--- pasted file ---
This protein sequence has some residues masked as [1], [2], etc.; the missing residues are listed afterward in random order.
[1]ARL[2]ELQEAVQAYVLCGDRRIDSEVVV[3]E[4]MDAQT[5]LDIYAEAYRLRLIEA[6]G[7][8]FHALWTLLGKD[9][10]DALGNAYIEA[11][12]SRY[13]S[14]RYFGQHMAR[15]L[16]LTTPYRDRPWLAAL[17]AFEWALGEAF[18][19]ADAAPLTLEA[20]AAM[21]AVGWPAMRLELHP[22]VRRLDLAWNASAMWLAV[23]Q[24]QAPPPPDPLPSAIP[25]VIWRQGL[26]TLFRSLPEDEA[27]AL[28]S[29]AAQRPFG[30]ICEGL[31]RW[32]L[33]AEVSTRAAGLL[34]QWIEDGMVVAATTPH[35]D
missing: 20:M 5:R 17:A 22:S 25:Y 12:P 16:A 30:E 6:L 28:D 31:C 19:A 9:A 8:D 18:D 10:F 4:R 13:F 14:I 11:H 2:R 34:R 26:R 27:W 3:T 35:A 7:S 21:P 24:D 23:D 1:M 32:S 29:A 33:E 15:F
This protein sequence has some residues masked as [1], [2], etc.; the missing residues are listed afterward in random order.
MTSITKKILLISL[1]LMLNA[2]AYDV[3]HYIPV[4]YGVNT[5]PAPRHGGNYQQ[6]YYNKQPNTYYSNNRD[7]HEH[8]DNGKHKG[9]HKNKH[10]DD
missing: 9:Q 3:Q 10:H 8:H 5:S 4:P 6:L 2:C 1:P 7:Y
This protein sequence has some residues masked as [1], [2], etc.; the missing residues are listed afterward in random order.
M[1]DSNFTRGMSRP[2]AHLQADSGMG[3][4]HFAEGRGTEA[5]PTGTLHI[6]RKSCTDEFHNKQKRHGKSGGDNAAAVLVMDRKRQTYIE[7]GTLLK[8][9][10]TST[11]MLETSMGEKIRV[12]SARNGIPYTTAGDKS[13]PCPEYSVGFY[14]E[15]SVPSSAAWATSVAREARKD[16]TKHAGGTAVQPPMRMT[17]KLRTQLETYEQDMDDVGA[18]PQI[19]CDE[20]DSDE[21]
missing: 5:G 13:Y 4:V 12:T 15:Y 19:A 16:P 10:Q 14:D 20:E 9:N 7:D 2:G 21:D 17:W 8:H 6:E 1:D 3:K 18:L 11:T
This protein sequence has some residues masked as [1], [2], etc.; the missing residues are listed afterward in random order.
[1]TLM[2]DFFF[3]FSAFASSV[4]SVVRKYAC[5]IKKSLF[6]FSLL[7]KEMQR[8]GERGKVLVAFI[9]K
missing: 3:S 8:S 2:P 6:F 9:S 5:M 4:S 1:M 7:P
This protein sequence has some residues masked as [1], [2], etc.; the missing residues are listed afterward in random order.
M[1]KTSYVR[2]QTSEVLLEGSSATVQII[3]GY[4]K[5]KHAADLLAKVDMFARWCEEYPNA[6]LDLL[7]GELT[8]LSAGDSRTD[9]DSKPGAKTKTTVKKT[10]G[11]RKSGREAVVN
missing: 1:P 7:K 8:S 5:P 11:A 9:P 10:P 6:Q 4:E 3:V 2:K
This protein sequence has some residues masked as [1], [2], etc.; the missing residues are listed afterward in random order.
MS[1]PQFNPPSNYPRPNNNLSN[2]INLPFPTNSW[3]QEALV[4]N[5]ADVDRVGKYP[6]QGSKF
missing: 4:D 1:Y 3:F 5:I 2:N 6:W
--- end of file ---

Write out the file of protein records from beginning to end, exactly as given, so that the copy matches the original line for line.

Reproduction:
This protein sequence has some residues masked as [1], [2], etc.; the missing residues are listed afterward in random order.
[1]ARL[2]ELQEAVQAYVLCGDRRIDSEVVV[3]E[4]MDAQT[5]LDIYAEAYRLRLIEA[6]G[7][8]FHALWTLLGKD[9][10]DALGNAYIEA[11][12]SRY[13]S[14]RYFGQHMAR[15]L[16]LTTPYRDRPWLAAL[17]AFEWALGEAF[18][19]ADAAPLTLEA[20]AAM[21]AVGWPAMRLELHP[22]VRRLDLAWNASAMWLAV[23]Q[24]QAPPPPDPLPSAIP[25]VIWRQGL[26]TLFRSLPEDEA[27]AL[28]S[29]AAQRPFG[30]ICEGL[31]RW[32]L[33]AEVSTRAAGLL[34]QWIEDGMVVAATTPH[35]D
missing: 20:M 5:R 17:A 22:S 25:Y 12:P 16:A 30:E 6:L 28:D 31:C 19:A 9:A 8:D 18:D 10:F 4:R 13:F 14:I 11:H 2:R 34:R 26:R 27:W 3:T 35:A 7:S 21:P 24:D 23:D 1:M 32:S 29:A 33:E 15:F
This protein sequence has some residues masked as [1], [2], etc.; the missing residues are listed afterward in random order.
MTSITKKILLISL[1]LMLNA[2]AYDV[3]HYIPV[4]YGVNT[5]PAPRHGGNYQQ[6]YYNKQPNTYYSNNRD[7]HEH[8]DNGKHKG[9]HKNKH[10]DD
missing: 9:Q 3:Q 10:H 8:H 5:S 4:P 6:L 2:C 1:P 7:Y
This protein sequence has some residues masked as [1], [2], etc.; the missing residues are listed afterward in random order.
M[1]DSNFTRGMSRP[2]AHLQADSGMG[3][4]HFAEGRGTEA[5]PTGTLHI[6]RKSCTDEFHNKQKRHGKSGGDNAAAVLVMDRKRQTYIE[7]GTLLK[8][9][10]TST[11]MLETSMGEKIRV[12]SARNGIPYTTAGDKS[13]PCPEYSVGFY[14]E[15]SVPSSAAWATSVAREARKD[16]TKHAGGTAVQPPMRMT[17]KLRTQLETYEQDMDDVGA[18]PQI[19]CDE[20]DSDE[21]
missing: 5:G 13:Y 4:V 12:T 15:Y 19:A 16:P 10:Q 14:D 20:E 9:N 7:D 2:G 21:D 17:W 8:H 6:E 1:D 3:K 18:L 11:T
This protein sequence has some residues masked as [1], [2], etc.; the missing residues are listed afterward in random order.
[1]TLM[2]DFFF[3]FSAFASSV[4]SVVRKYAC[5]IKKSLF[6]FSLL[7]KEMQR[8]GERGKVLVAFI[9]K
missing: 3:S 8:S 2:P 6:F 9:S 5:M 4:S 1:M 7:P
This protein sequence has some residues masked as [1], [2], etc.; the missing residues are listed afterward in random order.
M[1]KTSYVR[2]QTSEVLLEGSSATVQII[3]GY[4]K[5]KHAADLLAKVDMFARWCEEYPNA[6]LDLL[7]GELT[8]LSAGDSRTD[9]DSKPGAKTKTTVKKT[10]G[11]RKSGREAVVN
missing: 1:P 7:K 8:S 5:P 11:A 9:P 10:P 6:Q 4:E 3:V 2:K
This protein sequence has some residues masked as [1], [2], etc.; the missing residues are listed afterward in random order.
MS[1]PQFNPPSNYPRPNNNLSN[2]INLPFPTNSW[3]QEALV[4]N[5]ADVDRVGKYP[6]QGSKF
missing: 4:D 1:Y 3:F 5:I 2:N 6:W